Serving the Oglala Lakota
By Rob Schroeder
May 15, 2017
Nine years ago, Heather A. Hathaway Miranda, PhD Policy Studies in Urban Education student, traveled to the Pine Ridge Indian Reservation in South Dakota to volunteer as part of an experience akin to Habitat for Humanity. During the trip, she met several Lakota including Jerome and Theresa High Horse who had returned to the reservation during retirement and who run a food pantry out of their basement on the reservation. Jerome is a descendant of Chief High Horse of the Oglala Lakota.
After many return trips to the reservation and with the High Horse family for continued service work and ceremonial experiences such as sun dance, she was introduced by Jerome and Theresa to some volunteers from a church in Wisconsin. Years later she learned they formed a non-profit called Families Working Together dedicated to serving the community in South Dakota.
After those numerous visits back to the reservation, Hathaway Miranda was invited this year by the High Horses to take on a more formal role as the newest member of the board of directors of Families Working Together. She is the only Latina and PhD student on the board, as well as the youngest.
“I have some cultural competency and organizational, research, and educational experiences that are of value as a kind of bridge between Whites and what is going on at the reservation,” Hathaway Miranda said. “This isn’t missionary work; we want to help the children and their parents become self-reliant, put them in leadership, and restore hope where lost.”
Hathaway Miranda aims to assist the board with communications and fundraising functions as well as helping to map out a comprehensive strategic plan. The reservation needs capital inputs: building housing for volunteers, new houses and repairs on existing housing for residents and accessibility for the disabled, to name a few.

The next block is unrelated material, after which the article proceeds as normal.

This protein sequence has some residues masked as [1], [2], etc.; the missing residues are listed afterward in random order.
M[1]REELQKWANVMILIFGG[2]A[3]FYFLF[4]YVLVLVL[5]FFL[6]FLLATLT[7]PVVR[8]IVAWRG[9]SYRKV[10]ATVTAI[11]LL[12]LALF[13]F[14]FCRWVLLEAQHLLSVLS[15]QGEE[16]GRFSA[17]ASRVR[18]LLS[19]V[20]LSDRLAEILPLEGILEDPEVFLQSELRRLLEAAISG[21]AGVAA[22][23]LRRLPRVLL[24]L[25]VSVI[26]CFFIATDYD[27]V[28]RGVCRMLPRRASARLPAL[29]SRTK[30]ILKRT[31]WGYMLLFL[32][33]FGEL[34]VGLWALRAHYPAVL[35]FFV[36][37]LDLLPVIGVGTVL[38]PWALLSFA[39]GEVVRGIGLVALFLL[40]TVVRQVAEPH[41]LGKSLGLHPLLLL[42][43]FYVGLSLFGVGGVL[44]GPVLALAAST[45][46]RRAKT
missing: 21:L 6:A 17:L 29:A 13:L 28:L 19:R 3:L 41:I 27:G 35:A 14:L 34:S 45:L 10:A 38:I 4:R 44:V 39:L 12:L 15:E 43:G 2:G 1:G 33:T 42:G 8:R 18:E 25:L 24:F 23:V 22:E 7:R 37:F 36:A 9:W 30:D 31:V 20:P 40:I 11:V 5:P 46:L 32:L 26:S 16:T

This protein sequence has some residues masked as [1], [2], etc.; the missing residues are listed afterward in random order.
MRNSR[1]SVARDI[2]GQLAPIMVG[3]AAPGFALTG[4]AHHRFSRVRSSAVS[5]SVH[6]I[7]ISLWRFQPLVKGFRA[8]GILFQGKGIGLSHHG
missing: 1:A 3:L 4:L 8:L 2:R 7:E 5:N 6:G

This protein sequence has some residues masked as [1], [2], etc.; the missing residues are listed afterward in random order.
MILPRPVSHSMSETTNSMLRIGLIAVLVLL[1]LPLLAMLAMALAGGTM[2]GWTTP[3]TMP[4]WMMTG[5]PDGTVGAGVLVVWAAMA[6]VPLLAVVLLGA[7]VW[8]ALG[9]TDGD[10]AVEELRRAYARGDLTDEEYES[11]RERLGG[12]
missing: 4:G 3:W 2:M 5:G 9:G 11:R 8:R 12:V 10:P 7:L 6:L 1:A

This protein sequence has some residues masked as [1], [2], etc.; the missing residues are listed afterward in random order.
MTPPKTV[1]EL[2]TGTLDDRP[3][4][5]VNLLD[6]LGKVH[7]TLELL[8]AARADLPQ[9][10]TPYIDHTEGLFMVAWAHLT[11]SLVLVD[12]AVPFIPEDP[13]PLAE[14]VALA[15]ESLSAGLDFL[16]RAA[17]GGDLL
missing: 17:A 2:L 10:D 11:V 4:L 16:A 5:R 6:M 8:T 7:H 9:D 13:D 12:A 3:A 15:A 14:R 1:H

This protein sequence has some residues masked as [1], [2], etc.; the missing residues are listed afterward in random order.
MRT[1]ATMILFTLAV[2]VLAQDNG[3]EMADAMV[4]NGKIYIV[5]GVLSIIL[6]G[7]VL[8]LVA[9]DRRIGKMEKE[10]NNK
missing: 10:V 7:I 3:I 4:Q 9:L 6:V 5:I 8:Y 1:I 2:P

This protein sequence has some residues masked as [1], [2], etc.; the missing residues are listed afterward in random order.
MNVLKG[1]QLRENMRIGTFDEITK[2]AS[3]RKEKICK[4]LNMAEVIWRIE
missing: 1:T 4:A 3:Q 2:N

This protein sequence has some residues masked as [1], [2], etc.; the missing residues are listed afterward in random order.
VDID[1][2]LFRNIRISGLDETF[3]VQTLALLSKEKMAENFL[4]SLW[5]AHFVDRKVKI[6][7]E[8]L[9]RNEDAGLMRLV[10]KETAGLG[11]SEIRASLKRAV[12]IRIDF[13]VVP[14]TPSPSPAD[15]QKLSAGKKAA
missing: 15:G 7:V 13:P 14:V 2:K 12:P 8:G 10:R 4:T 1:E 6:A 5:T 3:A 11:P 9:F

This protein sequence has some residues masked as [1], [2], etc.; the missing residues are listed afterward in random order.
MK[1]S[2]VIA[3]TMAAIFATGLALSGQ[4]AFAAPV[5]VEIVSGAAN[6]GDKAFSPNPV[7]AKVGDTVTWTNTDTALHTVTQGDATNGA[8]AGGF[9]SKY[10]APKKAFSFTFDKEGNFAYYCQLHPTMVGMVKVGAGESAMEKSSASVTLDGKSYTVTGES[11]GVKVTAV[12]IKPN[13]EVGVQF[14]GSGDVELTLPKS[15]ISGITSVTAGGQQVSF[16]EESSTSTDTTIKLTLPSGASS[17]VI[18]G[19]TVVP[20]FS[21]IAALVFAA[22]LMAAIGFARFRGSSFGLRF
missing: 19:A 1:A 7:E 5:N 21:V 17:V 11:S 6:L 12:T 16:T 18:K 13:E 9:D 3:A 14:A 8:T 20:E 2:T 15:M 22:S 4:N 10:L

Reflective of her masters degree in child development, Hathaway Miranda also personally hopes to raise money to construct a playground reflective of the culture and values of the Oglala Lakota.
Like many reservations in the U.S., the adult population suffers from rampant unemployment, up to nearly 90 percent, and health issues including high rates of diabetes, alcoholism, and suicide. Those challenges directly affect children, who often go hungry and do not have adequate clothing for the South Dakota winters. Hathaway Miranda hopes that building projects and outreach efforts can begin to strengthen mindsets among the reservation’s younger populations.
“These kids are seeing adults who sometimes have lost aspirations [due to addictions], and I hope that my playground project is something that can push creativity and reinforce culture,” Hathaway Miranda said.
Following the success of the Standing Rock protests and social media movement, Hathaway Miranda hopes that marketing and fundraising efforts can better publicize the needs of the community, particularly in a way that connects with younger supporters.
“I think the residents like Jerome and Theresa want to communicate the message that people are welcome to come visit, to learn about the population,” Hathaway Miranda said. “Native Americans are still alive; they aren’t just in black and white photographs. They invite questions and curiosity.”